Lately my dreams cut and re-cut fabric until, if it were assembled, it’d barely fit a doll.
Here’s a dream: I’m drawing a truck on commission. My unknown patron makes peculiar requests. I’m to use a certain sort of marker and a certain sort of paper, to work under a certain lamp, and to make marks of certain character and quality. Yet every pen touch is wrong. To correct them, I extend lines or bend them or double them or cross them with other lines or reverse the page to use the shadows bleeding through.
I can’t see the image in my dream, but it isn’t a truck because the drawing erupts like mad cancer, budding, growing, budding, and growing again.
Finally, I get up to read on the couch.
I also form a question for my patron, reworded twenty times: “Is anything un-revisable?”
In the waking world, so much seems so. Bullets don’t return to guns. Physics carries bodies on dire headings. Our responses, however, morph endlessly. We want tragedies to change our thinking but can’t agree on what the tragedies mean. After a moment’s fact, we have only implications.
The other day The Chicago Tribune included the story of a woman who died when she fell down the trash chute of her high rise—17 floors—and wasn’t discovered until a day later. When my wife encountered the story, she asked, “How does a person fit in a trash chute?” and my daughter asked, “How did she fall in?” and I said, “Can you imagine the agony of trying to explain it?” No one was there, and a story—reimagined, revised—replaces truth.
And here I am, using the story myself.
I’m really asking what we can leave alone. One of my son’s lower school art teachers used to say, “There are no mistakes in art, only opportunities.” Her approach suited a nine-year old whose creative train derailed at the lightest breeze, but I’m not sure how deeply her advice penetrated. Once, cleaning out a closet, I found a sketchbook he’d nearly filled with starts—ovals, boxes, the hind legs of headless beasts, and houses that fell before they stood. Many he’d abandoned with angry waves of his pen snaking through what lay beneath.
Teaching revision, I stress the word “re-vision” as a way to urge more than editing. “To really re-envision work,” I say, “pay attention to the possibilities individual comments create for changes elsewhere. Every essay is infinitely perfect-able.”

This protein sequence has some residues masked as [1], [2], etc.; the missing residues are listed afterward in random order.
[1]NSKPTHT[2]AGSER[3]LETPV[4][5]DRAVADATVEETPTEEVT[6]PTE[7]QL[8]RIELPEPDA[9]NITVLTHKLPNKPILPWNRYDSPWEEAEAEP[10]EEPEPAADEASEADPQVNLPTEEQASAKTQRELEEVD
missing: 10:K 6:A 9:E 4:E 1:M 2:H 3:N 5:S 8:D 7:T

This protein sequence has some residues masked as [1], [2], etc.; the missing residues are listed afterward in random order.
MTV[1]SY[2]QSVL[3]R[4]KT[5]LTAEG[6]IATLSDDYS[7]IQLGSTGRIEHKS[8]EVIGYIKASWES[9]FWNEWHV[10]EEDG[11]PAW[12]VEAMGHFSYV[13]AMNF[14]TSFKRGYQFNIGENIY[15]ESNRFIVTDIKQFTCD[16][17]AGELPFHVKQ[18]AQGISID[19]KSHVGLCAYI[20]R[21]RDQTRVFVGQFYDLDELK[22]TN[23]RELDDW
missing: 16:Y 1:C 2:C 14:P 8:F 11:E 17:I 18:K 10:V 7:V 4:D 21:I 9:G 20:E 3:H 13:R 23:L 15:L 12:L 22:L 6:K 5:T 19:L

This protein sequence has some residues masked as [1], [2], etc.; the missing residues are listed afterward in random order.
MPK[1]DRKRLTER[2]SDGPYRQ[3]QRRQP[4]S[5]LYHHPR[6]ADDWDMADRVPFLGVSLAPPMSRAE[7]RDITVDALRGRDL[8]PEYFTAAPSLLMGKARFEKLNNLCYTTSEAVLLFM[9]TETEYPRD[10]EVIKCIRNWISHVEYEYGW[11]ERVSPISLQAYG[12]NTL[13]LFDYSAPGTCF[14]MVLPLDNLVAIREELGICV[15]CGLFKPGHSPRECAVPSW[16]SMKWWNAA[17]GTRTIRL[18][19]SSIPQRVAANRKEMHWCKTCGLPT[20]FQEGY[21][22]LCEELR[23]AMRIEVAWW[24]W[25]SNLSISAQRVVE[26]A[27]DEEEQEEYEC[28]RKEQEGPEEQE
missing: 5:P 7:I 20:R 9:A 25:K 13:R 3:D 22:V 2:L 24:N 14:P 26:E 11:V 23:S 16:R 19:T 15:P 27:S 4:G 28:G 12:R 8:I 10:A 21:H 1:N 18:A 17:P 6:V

But I don’t work that way. I adjust, adding and subtracting until I’m finished or abandon the attempt. If grooming prose doesn’t find the answer, there is none. Expedience wins, what suffices. Other writers describe poems, stories, or essays reaching the form they wanted. I’ve had a glimmer of that feeling but distrust it—isn’t that just the rapture I desperately desire?
Here’s another dream: Cards litter a room. Each is white on one side. Stripes of various colors and widths appear on the other side. I’m sure I’m meant to match similar cards, so I wade in, trying to find a card exactly like the one I hold. When I can’t, I pick up a new card, and, unable to match that… you get the idea.
One of my graduate school teachers touted “radical revision.” She made me read essays from the last paragraph to the first to uncover what was misplaced. She instructed me to put my essay in a drawer and try to rewrite it from memory to find, “what ought to stick.” She bisected pages with commands to rearrange them any other way.
These exercises, she said, train intention, revealing reasons behind composition and establishing conscious control over the otherwise accidental. I didn’t enjoy being radical. Words, phrases, sentences, paragraphs, and pages became furniture. I bruised my shin on a sudden coffee table or tumbled, unbalanced, into a shattered lamp. When anything can go anywhere—or not go at all—something is always in the way.
I told a friend about my dreams, and she said I might be doodling or writing too much. Fixing and re-fixing can’t be good for a brain. Your mind trips into a sixties-style reverb where the frame of things disjoints, then pulsates. Echoes echo on themselves.
Who wouldn’t mind a steadier camera and crisper fidelity, but has that human age passed? A world of possibilities offers no end to revision, and no end to revision offers little relief.